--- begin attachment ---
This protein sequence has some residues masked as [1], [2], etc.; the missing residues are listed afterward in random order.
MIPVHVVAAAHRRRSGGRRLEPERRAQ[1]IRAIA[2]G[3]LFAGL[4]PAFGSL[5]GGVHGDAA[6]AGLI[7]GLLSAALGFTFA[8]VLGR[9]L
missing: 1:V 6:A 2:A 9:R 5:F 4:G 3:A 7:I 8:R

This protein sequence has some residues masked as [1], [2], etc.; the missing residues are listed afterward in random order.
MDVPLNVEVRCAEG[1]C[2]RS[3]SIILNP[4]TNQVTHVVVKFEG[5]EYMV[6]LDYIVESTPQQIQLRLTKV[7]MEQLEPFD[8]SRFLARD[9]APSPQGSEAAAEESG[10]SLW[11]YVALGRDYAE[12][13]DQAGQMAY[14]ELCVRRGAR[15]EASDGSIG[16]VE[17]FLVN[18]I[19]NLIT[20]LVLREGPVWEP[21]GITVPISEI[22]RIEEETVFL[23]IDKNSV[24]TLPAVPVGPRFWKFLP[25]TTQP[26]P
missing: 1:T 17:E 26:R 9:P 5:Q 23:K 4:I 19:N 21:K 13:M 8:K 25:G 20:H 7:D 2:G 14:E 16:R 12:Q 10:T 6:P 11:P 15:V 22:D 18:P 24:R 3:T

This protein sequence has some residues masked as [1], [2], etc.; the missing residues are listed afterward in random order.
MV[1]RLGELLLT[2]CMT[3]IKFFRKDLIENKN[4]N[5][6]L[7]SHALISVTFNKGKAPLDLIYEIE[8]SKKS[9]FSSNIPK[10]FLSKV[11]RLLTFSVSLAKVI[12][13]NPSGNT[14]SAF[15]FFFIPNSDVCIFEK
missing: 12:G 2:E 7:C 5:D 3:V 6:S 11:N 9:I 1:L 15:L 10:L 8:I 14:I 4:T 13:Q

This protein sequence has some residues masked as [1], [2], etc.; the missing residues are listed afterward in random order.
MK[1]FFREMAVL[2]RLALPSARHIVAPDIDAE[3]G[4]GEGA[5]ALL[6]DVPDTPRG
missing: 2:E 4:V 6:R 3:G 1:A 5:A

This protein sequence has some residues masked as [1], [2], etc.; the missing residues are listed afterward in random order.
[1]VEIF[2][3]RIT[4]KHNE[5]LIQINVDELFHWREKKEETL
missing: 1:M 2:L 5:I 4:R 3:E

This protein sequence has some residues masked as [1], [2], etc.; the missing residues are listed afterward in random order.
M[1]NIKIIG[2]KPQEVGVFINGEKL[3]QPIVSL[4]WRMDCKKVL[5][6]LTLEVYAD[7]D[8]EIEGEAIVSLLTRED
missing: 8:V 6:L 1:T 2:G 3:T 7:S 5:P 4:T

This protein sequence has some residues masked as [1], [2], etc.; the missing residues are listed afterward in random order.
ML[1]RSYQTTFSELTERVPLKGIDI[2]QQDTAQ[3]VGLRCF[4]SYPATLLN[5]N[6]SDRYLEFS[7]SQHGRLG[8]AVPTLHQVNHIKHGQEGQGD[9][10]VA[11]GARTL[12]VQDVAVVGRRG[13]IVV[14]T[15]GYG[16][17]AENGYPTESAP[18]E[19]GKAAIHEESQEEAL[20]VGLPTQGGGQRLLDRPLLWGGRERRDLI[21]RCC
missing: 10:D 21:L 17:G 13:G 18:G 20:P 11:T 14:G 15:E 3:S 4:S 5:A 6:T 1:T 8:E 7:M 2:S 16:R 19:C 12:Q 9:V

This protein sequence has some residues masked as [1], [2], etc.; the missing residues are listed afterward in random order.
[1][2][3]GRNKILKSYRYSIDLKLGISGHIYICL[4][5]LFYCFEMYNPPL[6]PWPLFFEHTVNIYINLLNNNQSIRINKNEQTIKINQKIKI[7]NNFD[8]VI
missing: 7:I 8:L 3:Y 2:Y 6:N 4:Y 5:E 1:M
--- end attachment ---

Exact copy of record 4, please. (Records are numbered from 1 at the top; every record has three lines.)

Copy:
This protein sequence has some residues masked as [1], [2], etc.; the missing residues are listed afterward in random order.
MK[1]FFREMAVL[2]RLALPSARHIVAPDIDAE[3]G[4]GEGA[5]ALL[6]DVPDTPRG
missing: 2:E 4:V 6:R 3:G 1:A 5:A